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What can we do to help Native peoples?

I have made a career researching the native peoples of western Oregon. For the past 20 years, I have spent thousands of hours each year researching the tribes. I do this because when I was growing up, for the vast majority of people, no one knew the history of the tribes of Oregon. I knew I was native and Grand Ronde tribe was restored when I was in high school,  but very many of my family and tribal relations knew nothing of our history. Few people knew anything of the culture, due to successful attempts of the federal government to assimilate us to be Americans. Then to completely eliminate us, the feds decided we were no longer Natives, us now being assimilated, and they terminated the tribe in the 1950s. So the majority of My tribal members, my family had no opportunity to grow up surrounded by Native culture and family. People left the reservation and integrated with American society and many forgot who their tribes were and what their cultures were, or never knew in the first place.

Now the Grand Ronde tribe is 35 years into restoration and those who have wanted and needed to have worked to restore their knowledge of the tribe, its history, and many of the cultural traditions. The families who were able to preserve traditions through termination taught us all these things. Still, there is needed work in tribal languages and tribal histories and understandings of the tribal traditions of 27 to 35 tribes who came to Grand Ronde in the first place. Yes, this is the fact, we have a huge number of traditions from tribes from as far south at the California border and north to the Columbia, all gathered at the tribe. Now understand we are the descendants of these original tribal peoples, so most of us are descendants of three of four tribes or more. In light of this, today it is nearly impossible to separate our cultural traditions in how we live our lives. There are no pure Kalapuyan cultures being practiced today, or Takelma or Clackamas.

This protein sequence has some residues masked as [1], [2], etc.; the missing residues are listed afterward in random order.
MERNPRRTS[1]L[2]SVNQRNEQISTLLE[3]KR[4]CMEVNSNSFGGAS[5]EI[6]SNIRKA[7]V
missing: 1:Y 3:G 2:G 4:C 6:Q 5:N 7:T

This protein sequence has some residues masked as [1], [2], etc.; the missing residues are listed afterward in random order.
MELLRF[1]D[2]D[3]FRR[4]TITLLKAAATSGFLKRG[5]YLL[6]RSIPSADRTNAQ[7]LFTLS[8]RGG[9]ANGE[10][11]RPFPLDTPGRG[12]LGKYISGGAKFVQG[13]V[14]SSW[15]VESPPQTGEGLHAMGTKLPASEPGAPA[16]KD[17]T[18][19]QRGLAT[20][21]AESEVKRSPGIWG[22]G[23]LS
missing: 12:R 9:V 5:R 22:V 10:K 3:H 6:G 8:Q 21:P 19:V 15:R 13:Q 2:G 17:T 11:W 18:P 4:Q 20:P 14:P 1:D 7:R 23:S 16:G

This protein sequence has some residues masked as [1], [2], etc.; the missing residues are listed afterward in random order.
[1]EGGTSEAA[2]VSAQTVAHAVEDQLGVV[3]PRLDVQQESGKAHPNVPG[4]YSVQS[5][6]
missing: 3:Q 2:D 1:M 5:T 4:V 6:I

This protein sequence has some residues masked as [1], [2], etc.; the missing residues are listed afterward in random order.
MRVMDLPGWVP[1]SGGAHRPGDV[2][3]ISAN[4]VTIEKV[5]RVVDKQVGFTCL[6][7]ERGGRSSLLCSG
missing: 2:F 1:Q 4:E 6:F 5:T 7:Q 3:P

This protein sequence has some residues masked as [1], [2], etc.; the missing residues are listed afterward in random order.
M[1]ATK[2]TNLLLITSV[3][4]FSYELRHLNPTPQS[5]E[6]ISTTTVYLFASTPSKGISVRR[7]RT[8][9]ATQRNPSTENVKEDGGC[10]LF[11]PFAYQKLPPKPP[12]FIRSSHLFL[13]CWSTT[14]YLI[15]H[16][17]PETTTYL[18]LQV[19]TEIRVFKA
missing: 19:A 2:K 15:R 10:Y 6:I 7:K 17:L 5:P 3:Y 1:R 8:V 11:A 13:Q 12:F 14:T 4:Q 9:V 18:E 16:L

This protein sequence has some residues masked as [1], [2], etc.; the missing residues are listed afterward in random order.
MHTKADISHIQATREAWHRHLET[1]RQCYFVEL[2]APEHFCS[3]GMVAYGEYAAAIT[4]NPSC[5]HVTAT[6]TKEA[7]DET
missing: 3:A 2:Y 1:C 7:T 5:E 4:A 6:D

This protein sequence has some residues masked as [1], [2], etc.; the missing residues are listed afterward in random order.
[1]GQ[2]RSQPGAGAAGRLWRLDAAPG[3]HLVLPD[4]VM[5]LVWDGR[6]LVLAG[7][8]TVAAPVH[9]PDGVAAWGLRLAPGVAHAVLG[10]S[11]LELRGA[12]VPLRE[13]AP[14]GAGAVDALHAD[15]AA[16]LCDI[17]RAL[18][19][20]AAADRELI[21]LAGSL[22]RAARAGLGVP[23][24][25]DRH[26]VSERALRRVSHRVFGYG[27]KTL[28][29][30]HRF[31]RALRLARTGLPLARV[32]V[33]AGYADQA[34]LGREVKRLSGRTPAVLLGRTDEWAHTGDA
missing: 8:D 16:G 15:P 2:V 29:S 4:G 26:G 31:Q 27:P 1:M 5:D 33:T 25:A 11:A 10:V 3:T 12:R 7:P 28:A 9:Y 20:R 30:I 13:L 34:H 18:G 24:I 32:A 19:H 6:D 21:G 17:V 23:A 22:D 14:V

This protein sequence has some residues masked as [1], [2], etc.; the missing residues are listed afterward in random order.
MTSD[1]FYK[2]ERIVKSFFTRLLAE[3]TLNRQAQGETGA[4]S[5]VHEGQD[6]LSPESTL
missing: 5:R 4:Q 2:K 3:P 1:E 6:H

Then, our histories are a relative mystery. We have good histories of the Chinookans and the Kalapuyans, but what about the Umpquas and Takelmans? There may be individuals who are good with their histories of individual tribes but trying to capture the totality is a huge effort. It has not been done yet. Every month or so some scholar finds new information to add to our collective knowledge of the tribes, family histories, details about federal actions, explorers reports, and the like. I would argue that this is the case with most tribes today.

I have attempted huge strides to uncover details not previously published about the tribes of western Oregon, and have worked with several other scholars to publish details as the opportunities arise. But its still a huge and daunting task as there are thousands of records and millions of pages of collected ethnohistory, some of which is inaccessible unless we travel to eastern archives.

Recently, I encountered some big issues with renaming of placenames in Oregon. I have done some renaming of streams, creeks and buildings, and there are at least 2 dozen other placename sites needing renaming for pejorative words. My thoughts when renaming is to honor the original tribes, but so many of the languages of the tribes are extinct. So this means I need to gain a smattering of an understanding of many different languages to do renamings. This all takes time as I read through hundreds of pages and hunting new and or not yet collected manuscripts and published materials. There are several of us doing this, and it’s all quite doable but it takes a lot of time, time I could probably utilize making money in some fashion. I have grant requests out but everything is so uncertain in the age of non-scientific government and covid19 closures.

The worst is trying to explain the enormity of the problem to people who have a project and simply want the answer to some tribal language or culture question. I can find such answers but that all takes time and effort. Tribes sometimes will answer these questions, but many times they are reluctant for many reasons.  I am glad to do it normally but people are really put off when I have to say no because to answer the question I would have to work dozens of hours and compile an ethnographic report to make sure I am right and have covered all of the bases.